Friends, as this week’s newsletter entry, we’re sharing an article written by Jane Font: arts advocate, artist, former gallerist, and budding You Tube star. She’s a great example of the type of creative force(s) we have here in OTown…not always visible, but a vital part of the fabric of our fair city. Read through, take her advice, and drop us a comment on this facebook post about what kind of art YOU like….
Take the Ogden Art Challenge
I have no idea how to start this. If it were up to me, I’d slap a blob of paint onto a canvas and get my thoughts across that way. It’s how I prefer to communicate; give me paint on canvas any day over ink to paper. Or, in this case, fingertip to keyboard. But I guess I just made the point: everyone communicates in a different way.
It’s easy for people to forget that art is a form of communication. It’s not just about “making something pretty” that’ll look awesome with your living room rug. In fact, it’s believed that the oldest known artwork in the world was created by hunters to communicate and track herd migration. Whether or not those primitive cave drawings complemented the rest of the décor is still up for debate. What’s not up for debate, however, is the influence that art has had throughout the entirety of humanity—especially with regard to the development of civilization.
Imagine how different our world would be if it hadn’t been for the ancient Roman sculptors and architects, or the ancient Chinese potters and painters. What if Michelangelo had been a politician, and Van Gogh a priest? Not only would our world be a lot less beautiful, but we wouldn’t have had the opportunity to explore complex topics, ideas, and social issues as only art allows us to.
Unfortunately, aside from aesthetics, art no longer seems to carry the same weight of importance in society that it once did. Of course, when we hang a piece of art in our homes, we want it to be pleasing to look at. This is why we all gravitate to certain styles. But preferring type A over type B doesn’t mean that type B is “bad art.” It simply means it doesn’t resonate with you, and that’s okay. I mean, how boring would this world be if we all liked the same art? Art would cease to carry meaning. But that’s a topic for another day.
As people, we tend to look at art through filters of our personal experiences, beliefs, and philosophies. This is what leads us to assign our own significance to certain works of art. But just because the artist may not have intended to communicate the effect a piece of art has on you doesn’t mean your interpretation is “wrong.” Viewing art is an experience as personal as creating it.
For a small city, I’m constantly surprised by the number of artists living and working in Ogden, and the range of styles and genres of our resident artists is staggering! I’ve seen everything here: world-class traditional artists, street artists, pop-culture artists, artists making functional art, and completely unclassifiable artists. That’s an impressive and exciting spectrum that speaks volumes not only about who we are collectively, but about the kind of city we are becoming.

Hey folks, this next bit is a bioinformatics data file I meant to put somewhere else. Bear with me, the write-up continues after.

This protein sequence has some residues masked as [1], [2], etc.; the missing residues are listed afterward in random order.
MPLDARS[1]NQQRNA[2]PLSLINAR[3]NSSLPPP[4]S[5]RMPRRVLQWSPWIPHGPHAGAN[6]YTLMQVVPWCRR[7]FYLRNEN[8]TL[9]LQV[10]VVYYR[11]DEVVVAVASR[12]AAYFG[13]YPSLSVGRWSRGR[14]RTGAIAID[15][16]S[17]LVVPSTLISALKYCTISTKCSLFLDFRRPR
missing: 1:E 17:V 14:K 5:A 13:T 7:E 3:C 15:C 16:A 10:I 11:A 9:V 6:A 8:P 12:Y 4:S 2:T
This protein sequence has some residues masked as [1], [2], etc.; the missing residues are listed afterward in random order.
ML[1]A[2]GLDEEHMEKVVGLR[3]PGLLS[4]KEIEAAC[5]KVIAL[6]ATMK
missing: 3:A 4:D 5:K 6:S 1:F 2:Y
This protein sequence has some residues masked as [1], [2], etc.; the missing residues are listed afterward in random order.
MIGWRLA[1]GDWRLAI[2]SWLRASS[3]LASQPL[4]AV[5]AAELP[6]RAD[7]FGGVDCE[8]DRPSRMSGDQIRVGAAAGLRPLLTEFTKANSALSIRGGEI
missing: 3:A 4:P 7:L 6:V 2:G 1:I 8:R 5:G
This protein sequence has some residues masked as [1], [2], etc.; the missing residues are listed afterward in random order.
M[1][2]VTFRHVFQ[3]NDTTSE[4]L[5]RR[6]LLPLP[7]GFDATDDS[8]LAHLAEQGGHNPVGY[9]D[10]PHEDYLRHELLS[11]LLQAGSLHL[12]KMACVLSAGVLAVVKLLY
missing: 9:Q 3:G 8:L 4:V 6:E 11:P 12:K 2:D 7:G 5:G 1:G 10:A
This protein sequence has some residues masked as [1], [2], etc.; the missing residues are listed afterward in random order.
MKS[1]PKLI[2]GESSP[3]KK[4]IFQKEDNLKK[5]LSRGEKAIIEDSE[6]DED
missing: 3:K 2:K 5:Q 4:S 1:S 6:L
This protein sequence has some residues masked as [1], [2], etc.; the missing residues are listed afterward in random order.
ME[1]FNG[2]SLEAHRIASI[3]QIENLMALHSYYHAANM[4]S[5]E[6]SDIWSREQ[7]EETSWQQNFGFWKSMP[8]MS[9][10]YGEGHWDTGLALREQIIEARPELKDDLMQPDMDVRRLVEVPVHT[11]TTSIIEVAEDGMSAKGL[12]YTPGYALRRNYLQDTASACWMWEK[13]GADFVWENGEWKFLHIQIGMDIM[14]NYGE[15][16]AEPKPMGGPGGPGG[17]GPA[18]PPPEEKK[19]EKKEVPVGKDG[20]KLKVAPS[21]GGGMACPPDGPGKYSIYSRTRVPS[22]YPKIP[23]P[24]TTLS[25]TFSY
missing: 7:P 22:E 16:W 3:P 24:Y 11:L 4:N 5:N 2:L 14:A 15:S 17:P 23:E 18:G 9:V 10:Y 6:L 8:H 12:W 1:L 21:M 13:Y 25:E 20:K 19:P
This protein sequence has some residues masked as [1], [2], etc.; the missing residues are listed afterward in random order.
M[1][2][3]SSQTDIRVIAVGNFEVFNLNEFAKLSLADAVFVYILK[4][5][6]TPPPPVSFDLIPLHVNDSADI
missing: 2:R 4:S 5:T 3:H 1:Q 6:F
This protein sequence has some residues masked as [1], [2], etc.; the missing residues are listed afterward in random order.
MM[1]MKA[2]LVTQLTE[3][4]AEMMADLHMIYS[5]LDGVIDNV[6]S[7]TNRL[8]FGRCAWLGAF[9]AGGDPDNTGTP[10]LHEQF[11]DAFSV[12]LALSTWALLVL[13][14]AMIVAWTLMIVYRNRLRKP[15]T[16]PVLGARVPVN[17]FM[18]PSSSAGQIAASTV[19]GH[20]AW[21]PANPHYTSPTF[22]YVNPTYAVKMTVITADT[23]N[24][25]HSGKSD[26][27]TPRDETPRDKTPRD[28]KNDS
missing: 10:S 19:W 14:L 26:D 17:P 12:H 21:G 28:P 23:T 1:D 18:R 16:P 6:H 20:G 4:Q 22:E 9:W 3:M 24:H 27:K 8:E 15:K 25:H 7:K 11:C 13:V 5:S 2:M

With the wealth of creativity right here in Ogden, we have an exciting opportunity to see art we’ve never seen, to think of things we’ve never considered, and to experience the world through someone else’s eyes—someone who may see the world in a completely different light than you or I.
So get out into the city to see the art for yourself. If you don’t know where to begin, start with your calendar. The first Friday of every month offers you the opportunity to visit a variety of local art galleries you might otherwise not have a chance to see. The citywide First Friday Art Stroll also gives you the opportunity to meet and talk to the artists themselves—people you might be shocked to discover are a lot like you, but who use a different form of communication than you may be used to.
By stepping out and seeing the various styles of art our city has to offer, you can challenge yourself to appreciate things you never thought you would. If you like traditional art, dip your feet in the water by perusing those things found in smaller, out-of-the-way establishments. If you like the crazy, non-traditional art you see in places like Pandemonium Art Gallery, I challenge you to visit a traditional gallery and find a way to connect to something that might feel foreign to you.
Remember, you don’t necessarily have to like a piece of art to get something out of it, or to let it speak to you. You simply have to be willing to open your eyes and mind.
About: Jane Font is a local artist and former owner of Pandemonium Art Gallery, and member of the Ogden City Arts Advisory Committee.